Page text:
Photo Essay Photography

Brunei’s Water Village and grand mosque

A school in the Water Village of Brunei. (Selvaganeshamoorthi Balakrishnan/YJI)

Before the advent of oil exploration in Brunei, Bandar Seri Begawan’s Water Village, known as Kampong Ayer in the Malay Language, used to be the country’s primary settlement. A short boat ride is needed to reach the Water Village from the mainland.


“Water Village” is actually a misnomer. In reality, it’s more of a 13,000 habitants-strong community built on stilts. The community houses essential services including clinics and schools. (Selvaganeshamoorthi Balakrishnan/YJI)


A school in the Water Village in Brunei. (Selvaganeshamoorthi Balakrishnan/YJI)

The Sultan Omar Ali Saifuddin Mosque in Bandar Seri Begawan – the capital of oil-rich Brunei. It is one of the principal places of worship in the country and it is probably the Sultanate’s most recognisable landmark. (Selvaganeshamoorthi Balakrishnan/YJI)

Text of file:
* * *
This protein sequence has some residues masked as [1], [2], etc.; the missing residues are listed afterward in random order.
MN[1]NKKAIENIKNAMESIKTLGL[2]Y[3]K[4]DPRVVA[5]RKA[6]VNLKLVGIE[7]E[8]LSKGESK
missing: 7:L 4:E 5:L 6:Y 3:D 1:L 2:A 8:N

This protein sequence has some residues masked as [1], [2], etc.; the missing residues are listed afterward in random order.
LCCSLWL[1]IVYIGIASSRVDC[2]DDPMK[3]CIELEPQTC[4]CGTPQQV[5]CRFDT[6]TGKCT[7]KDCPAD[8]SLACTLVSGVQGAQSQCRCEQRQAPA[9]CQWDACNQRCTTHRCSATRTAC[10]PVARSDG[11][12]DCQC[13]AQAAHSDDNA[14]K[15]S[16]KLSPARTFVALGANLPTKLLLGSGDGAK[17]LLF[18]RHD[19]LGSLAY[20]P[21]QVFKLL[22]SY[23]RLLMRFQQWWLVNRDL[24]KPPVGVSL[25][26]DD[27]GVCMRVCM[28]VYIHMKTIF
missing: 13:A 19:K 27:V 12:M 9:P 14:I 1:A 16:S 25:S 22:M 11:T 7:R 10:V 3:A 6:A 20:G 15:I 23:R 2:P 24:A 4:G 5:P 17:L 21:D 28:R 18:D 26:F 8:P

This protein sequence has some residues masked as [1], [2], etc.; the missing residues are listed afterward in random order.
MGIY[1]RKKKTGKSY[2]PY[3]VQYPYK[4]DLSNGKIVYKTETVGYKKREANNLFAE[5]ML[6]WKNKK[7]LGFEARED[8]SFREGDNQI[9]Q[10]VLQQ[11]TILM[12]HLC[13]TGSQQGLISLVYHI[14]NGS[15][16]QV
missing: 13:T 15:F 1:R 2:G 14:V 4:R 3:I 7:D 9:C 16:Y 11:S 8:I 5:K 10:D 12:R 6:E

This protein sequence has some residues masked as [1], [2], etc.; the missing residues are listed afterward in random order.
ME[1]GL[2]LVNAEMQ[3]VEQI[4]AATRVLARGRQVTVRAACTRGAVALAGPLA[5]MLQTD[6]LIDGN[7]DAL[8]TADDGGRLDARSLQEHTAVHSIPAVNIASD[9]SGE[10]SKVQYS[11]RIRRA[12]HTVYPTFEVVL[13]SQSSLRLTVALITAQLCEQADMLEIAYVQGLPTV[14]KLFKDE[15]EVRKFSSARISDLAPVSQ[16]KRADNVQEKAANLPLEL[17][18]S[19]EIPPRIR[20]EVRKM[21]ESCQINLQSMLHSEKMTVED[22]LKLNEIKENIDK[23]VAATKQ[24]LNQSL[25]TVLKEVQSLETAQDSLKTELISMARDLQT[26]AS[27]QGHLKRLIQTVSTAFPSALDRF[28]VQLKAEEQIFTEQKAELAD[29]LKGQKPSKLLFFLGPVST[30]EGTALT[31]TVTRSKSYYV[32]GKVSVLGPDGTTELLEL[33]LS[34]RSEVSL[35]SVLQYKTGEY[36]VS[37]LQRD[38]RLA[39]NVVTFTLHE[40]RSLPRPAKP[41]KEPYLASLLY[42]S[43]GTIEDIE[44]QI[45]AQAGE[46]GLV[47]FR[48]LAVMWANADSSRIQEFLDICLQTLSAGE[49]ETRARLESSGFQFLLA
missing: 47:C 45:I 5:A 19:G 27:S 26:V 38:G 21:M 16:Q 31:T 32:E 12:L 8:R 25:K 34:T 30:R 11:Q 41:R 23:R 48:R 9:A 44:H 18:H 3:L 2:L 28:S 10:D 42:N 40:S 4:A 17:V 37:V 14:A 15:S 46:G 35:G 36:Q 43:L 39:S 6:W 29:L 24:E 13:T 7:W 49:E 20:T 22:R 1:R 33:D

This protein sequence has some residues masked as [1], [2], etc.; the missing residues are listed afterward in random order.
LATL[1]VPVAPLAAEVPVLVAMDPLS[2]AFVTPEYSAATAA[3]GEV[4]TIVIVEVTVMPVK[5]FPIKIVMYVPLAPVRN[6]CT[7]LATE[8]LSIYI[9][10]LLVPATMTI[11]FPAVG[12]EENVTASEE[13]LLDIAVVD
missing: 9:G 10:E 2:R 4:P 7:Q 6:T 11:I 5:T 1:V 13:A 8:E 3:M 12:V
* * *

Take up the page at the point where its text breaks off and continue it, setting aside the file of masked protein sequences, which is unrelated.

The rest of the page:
The Royal Regalia Museum in Bandar Seri Begawan houses a treasure trove of items used at the 1968 coronation and the 1992 Silver Jubilee of the current Sultan – Hassanal Bolkiah. The museum also houses gifts bestowed upon the Sultan by visiting foreign dignitaries. (Selvaganeshamoorthi Balakrishnan / YJI)


Museum pieces from The Royal Regalia Museum. (Selvaganeshamoorthi Balakrishnan / YJI) 

The public celebration of Christmas is forbidden in this Islamic nation. The ban extends to even Christmas carols in jingles. Therefore, the closest thing that resembles any Christmas decorations was the brightly lit Sultan Omar Ali Saifuddin Mosque’s façade at night. Five times a day, the Azan, or the Islamic call to prayer, which signals the prayer time, can be heard across the city. (Selvaganeshamoorthi Balakrishnan/YJI)